This course is full.
Today, there is growing interest in conservation, and social and environmental scientists, alike, have an important role to play in helping conservation succeed for the sake of humanity, the environment and other species. Many researchers in these fields now argue that ecological data and an expansion of ethics that embrace more than one species, is essential to a well-rounded understanding of the connections between human behavior and environmental wellbeing. Inextricably linked to this, as well, is the fact that we, as the species that causes extinctions, have a moral responsibility to those whose evolutionary unfolding and very future we threaten.
ANTH/EVST 3340E: Culture and Conservation is a rigorous course investigating the ways in which innovative and intensive new interdisciplinary approaches, questions, ethics and subject pools are closing the gap between the study of culture and the implementation of environmental conservation initiatives around the world. The course emphasizes the importance of increased collaboration between anthropologists, climate scientists, Connecticut communities and conservationists and represents an ongoing shift towards an environmentally focused perspective that embraces not only cultural values and social equity, but also the underlying urgency of local level sustainability initiatives.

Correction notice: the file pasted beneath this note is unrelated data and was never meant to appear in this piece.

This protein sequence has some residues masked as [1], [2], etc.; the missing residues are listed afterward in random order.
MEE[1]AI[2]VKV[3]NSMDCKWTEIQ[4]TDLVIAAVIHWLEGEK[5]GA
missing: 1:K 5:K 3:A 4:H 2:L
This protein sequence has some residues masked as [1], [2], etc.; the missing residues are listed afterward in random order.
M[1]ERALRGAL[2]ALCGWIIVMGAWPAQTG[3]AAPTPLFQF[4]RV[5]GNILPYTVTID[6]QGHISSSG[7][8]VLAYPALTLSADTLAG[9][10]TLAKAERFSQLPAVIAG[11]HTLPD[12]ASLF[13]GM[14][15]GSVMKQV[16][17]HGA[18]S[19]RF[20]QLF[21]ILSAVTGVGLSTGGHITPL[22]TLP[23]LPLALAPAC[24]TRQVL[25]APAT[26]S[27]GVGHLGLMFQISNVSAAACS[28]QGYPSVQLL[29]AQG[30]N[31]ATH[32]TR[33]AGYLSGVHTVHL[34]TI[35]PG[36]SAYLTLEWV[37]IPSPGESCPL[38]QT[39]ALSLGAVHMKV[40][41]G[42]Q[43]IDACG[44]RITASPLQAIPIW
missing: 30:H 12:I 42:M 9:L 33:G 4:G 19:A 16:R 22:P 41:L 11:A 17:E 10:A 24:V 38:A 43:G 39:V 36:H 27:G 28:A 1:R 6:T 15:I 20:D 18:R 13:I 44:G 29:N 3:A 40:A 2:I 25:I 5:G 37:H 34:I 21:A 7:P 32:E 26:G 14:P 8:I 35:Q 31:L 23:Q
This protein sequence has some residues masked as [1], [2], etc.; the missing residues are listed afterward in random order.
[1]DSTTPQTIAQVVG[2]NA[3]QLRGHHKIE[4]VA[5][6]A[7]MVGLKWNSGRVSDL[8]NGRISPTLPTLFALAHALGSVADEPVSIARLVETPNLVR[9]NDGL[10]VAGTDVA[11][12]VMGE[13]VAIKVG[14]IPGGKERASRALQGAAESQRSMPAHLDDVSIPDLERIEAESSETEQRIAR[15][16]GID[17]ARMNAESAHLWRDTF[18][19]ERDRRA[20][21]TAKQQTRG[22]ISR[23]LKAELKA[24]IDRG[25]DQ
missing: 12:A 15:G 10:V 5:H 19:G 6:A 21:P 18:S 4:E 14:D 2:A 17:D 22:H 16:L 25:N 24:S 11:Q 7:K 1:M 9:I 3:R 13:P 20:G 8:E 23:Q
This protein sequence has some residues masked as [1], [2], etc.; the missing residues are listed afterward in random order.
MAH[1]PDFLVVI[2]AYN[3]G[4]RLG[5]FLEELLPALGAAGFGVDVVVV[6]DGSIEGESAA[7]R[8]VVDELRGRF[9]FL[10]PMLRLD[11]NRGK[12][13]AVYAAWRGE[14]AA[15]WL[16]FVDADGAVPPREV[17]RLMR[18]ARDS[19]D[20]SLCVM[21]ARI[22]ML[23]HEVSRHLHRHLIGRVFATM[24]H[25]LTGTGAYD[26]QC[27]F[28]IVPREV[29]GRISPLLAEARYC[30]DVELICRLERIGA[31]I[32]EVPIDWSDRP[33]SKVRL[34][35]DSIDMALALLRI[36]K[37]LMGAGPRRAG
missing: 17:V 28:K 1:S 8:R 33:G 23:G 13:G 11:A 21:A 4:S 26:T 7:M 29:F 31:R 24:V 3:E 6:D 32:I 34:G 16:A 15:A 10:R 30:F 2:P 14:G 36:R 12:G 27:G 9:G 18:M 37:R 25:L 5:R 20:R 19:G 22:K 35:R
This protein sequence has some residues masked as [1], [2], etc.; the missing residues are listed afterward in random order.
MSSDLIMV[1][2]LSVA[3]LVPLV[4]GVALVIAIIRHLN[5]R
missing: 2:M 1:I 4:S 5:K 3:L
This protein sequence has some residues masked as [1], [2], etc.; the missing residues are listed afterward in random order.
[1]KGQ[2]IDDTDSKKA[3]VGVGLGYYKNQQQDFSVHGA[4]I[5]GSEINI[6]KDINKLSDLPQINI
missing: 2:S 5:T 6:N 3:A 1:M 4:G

This course is designed to educate students on (1) the cultural theories that inform cross-cultural community-decision making and (2) the science of climate change underlying contemporary global warming and contributing to heightened concerns regarding food security, coastal resilience, human and environmental health, and increasing storm frequencies, etc. Students will then apply this knowledge to the design and execution of a conservation-based service-learning project that analyzes these interactions in Connecticut. You will be encouraged to bring in your own experiences and expertise, for no productive discussion of conservation should be one-sided. This class, as well as the study and implementation of conservation, in general, should be a multidisciplinary effort.